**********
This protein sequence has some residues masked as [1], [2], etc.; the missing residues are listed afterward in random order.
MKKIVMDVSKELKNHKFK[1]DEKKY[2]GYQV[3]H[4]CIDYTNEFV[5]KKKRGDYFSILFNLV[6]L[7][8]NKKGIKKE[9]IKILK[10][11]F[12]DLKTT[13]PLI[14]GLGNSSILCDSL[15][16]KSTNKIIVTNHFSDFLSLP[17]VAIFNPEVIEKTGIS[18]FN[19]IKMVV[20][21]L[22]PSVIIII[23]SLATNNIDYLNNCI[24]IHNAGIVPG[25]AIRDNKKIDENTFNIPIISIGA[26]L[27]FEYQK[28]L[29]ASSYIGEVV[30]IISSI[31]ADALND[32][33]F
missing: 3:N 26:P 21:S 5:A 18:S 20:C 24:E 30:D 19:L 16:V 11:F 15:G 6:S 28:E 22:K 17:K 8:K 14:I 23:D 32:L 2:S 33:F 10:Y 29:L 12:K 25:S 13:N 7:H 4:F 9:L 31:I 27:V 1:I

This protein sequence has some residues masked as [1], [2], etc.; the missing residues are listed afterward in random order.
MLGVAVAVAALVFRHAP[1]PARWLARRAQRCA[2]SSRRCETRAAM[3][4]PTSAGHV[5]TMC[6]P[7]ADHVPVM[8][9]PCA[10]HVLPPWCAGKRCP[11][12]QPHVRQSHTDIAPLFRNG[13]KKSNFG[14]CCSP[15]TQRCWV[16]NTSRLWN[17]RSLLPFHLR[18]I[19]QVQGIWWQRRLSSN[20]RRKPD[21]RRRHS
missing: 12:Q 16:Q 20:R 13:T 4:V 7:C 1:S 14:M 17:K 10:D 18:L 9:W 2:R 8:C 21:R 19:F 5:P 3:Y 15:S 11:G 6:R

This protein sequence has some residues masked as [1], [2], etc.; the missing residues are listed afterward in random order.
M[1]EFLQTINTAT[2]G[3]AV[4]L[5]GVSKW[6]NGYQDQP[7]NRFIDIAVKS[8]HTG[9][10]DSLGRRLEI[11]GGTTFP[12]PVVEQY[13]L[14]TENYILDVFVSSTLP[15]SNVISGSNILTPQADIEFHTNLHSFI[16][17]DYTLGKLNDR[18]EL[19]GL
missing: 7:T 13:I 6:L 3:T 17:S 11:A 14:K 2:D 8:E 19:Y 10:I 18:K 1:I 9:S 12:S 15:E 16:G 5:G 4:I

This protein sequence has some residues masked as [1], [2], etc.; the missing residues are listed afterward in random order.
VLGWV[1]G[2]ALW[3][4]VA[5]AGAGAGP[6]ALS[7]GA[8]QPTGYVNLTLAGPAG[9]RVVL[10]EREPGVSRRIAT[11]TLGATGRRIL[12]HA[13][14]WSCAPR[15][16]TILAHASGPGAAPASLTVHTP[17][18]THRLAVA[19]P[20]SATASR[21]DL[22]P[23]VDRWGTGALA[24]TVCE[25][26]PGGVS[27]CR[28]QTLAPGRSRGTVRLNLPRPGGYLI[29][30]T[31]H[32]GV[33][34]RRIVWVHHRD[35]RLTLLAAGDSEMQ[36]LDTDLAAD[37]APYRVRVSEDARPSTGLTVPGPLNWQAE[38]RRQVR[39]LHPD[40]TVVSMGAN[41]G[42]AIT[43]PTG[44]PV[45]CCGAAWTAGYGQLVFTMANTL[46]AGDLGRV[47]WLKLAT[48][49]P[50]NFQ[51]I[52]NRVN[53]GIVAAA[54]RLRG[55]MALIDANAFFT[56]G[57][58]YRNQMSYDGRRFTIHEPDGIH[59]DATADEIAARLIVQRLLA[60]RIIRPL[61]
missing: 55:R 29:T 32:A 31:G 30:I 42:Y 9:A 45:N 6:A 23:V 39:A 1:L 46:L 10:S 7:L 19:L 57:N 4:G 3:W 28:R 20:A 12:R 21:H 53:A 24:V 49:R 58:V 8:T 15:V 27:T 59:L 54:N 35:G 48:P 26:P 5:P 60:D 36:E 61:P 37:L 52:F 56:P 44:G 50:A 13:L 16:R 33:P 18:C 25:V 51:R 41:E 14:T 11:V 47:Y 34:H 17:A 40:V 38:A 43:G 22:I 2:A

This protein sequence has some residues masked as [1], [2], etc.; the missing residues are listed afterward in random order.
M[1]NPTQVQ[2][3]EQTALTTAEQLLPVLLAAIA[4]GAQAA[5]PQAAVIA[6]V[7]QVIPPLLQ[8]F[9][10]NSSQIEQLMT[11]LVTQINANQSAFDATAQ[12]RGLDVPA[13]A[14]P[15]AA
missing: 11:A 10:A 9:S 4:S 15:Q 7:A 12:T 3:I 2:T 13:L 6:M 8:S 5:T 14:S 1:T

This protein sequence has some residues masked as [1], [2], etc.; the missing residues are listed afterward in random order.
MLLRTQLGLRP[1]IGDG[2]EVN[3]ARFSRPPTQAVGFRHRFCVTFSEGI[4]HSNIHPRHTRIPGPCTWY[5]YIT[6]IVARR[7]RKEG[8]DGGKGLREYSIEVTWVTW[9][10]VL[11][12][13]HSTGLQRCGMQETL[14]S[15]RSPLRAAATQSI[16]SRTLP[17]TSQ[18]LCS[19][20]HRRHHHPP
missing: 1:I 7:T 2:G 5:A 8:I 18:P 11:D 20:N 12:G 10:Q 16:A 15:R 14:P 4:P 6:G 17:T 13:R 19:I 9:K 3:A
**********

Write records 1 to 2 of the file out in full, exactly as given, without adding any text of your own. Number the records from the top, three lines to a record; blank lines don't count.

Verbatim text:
This protein sequence has some residues masked as [1], [2], etc.; the missing residues are listed afterward in random order.
MKKIVMDVSKELKNHKFK[1]DEKKY[2]GYQV[3]H[4]CIDYTNEFV[5]KKKRGDYFSILFNLV[6]L[7][8]NKKGIKKE[9]IKILK[10][11]F[12]DLKTT[13]PLI[14]GLGNSSILCDSL[15][16]KSTNKIIVTNHFSDFLSLP[17]VAIFNPEVIEKTGIS[18]FN[19]IKMVV[20][21]L[22]PSVIIII[23]SLATNNIDYLNNCI[24]IHNAGIVPG[25]AIRDNKKIDENTFNIPIISIGA[26]L[27]FEYQK[28]L[29]ASSYIGEVV[30]IISSI[31]ADALND[32][33]F
missing: 3:N 26:P 21:S 5:A 18:S 20:C 24:E 30:D 19:L 16:V 11:F 15:G 6:S 28:E 22:K 17:K 8:K 14:I 23:D 32:L 2:S 33:F 10:Y 29:L 12:K 25:S 13:N 7:H 4:F 9:L 31:I 27:V 1:I

This protein sequence has some residues masked as [1], [2], etc.; the missing residues are listed afterward in random order.
MLGVAVAVAALVFRHAP[1]PARWLARRAQRCA[2]SSRRCETRAAM[3][4]PTSAGHV[5]TMC[6]P[7]ADHVPVM[8][9]PCA[10]HVLPPWCAGKRCP[11][12]QPHVRQSHTDIAPLFRNG[13]KKSNFG[14]CCSP[15]TQRCWV[16]NTSRLWN[17]RSLLPFHLR[18]I[19]QVQGIWWQRRLSSN[20]RRKPD[21]RRRHS
missing: 12:Q 16:Q 20:R 13:T 4:V 7:C 1:S 14:M 17:K 10:D 18:L 9:W 2:R 8:C 21:R 19:F 5:P 3:Y 15:S 11:G 6:R